For the past seven years, Carey Mulligan's grandmother hasn't been able to recognize her loved ones, but that hasn't stopped the 31-year-old actress from trying to connect.
While guest-hosting BBC Radio 4‘s Best of Today show this week, The Great Gatsby star opened up about her 91-year-old grandma Nans' battle with dementia since 2004.
Marcus Mumford's love said of visiting Nans in her assisted living home in her native Wales:
"Every visit for the last seven years, she hasn't recognized any of us … When we leave she won't remember that we've been there, but the sensation of being in the company of someone who loves you is something that we can't deny people — there's a calmness and companionship, and these really fundamental feelings of being loved and being taken care of by family who really love you. I think that's something, regardless of how progressed your dementia is, that stays with you."
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While the journey hasn't been easy, the mother-of-one admitted there are "magical" moments, too:
"It gets so awful and we've had terrible visits where we've all ended up in tears, but then we have the visits where something really magical happens."
One way the family has connected with Nans is through her love of music:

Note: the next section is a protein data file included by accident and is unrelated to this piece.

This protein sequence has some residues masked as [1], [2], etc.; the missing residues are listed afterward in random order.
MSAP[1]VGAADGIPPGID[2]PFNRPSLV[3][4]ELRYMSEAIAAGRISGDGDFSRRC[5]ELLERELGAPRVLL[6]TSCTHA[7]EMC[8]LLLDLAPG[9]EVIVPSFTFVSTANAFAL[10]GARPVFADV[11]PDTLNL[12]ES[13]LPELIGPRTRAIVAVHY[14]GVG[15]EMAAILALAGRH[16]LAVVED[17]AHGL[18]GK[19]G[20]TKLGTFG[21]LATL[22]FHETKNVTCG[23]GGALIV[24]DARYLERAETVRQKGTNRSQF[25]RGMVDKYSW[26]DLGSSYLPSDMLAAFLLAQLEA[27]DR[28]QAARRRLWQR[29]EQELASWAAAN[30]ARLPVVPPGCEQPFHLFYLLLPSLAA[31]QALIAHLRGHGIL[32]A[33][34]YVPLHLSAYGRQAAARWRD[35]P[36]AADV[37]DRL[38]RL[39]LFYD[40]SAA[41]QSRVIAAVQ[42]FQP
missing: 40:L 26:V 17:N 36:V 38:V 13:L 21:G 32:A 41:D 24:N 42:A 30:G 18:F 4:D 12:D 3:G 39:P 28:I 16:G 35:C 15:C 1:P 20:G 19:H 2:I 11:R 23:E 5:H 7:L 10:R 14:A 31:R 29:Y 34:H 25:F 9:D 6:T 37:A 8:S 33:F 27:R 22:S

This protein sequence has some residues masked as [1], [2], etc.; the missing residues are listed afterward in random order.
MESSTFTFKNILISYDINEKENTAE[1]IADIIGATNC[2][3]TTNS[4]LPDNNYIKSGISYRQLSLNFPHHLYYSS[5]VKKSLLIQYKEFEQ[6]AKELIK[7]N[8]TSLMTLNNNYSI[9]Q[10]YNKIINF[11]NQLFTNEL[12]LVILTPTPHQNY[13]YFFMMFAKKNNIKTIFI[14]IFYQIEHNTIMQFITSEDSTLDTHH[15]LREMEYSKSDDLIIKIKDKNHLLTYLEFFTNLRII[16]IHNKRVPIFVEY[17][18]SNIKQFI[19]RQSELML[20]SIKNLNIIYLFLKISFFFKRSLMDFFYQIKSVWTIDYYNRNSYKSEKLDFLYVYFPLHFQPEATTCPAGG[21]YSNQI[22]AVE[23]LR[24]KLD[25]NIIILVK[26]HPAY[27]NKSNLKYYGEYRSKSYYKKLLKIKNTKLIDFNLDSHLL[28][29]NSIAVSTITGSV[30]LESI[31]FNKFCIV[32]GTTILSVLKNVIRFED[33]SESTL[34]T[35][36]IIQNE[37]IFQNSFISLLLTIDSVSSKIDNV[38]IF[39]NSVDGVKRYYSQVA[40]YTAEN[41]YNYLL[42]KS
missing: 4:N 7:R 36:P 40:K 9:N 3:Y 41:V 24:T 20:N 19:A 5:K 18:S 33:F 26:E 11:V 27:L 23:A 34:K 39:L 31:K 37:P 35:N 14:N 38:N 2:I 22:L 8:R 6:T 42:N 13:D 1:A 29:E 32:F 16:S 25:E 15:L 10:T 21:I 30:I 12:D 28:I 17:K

"She was a great lover of music, and she taught me to sing and she taught me to play the piano, and we realized that a lot of the times, just playing music and sitting with her was just the sort of loveliest time that we could spend with her. Music is something that has often comes around for people who have dementia that it's a way of linking to the past, it's a nostalgic thing, it's a calming thing."
The Suffragette star's experience with the disease has inspired her to help combat the negative stereotypes surrounding dementia:
"It gets tiresome hearing dementia being the butt of a joke. I think there's a general misunderstanding that in a lot of areas that dementia is a natural part of aging or it's just something that happens to you when you get older."
For example, she added:
"I used to grow up hearing a lot of people referring to their grandparents having ‘lost their marbles,' which is of course something that we'd never say about somebody who'd had cancer or heart disease."
That's a fair point!
The brunette concluded:
"I think the understanding that dementia is a disease — it's a disease of the brain, there are lots of different kinds of dementia, Alzheimer's is one of them –and just spreading that awareness so that people really understand that this is a disease we have to fight."
You can listen to the full interview HERE.
Our best wishes with Nans and all of her loved ones!
[Image via Lia Toby/WENN.]
Tags: carey mulligan, family, health, mental health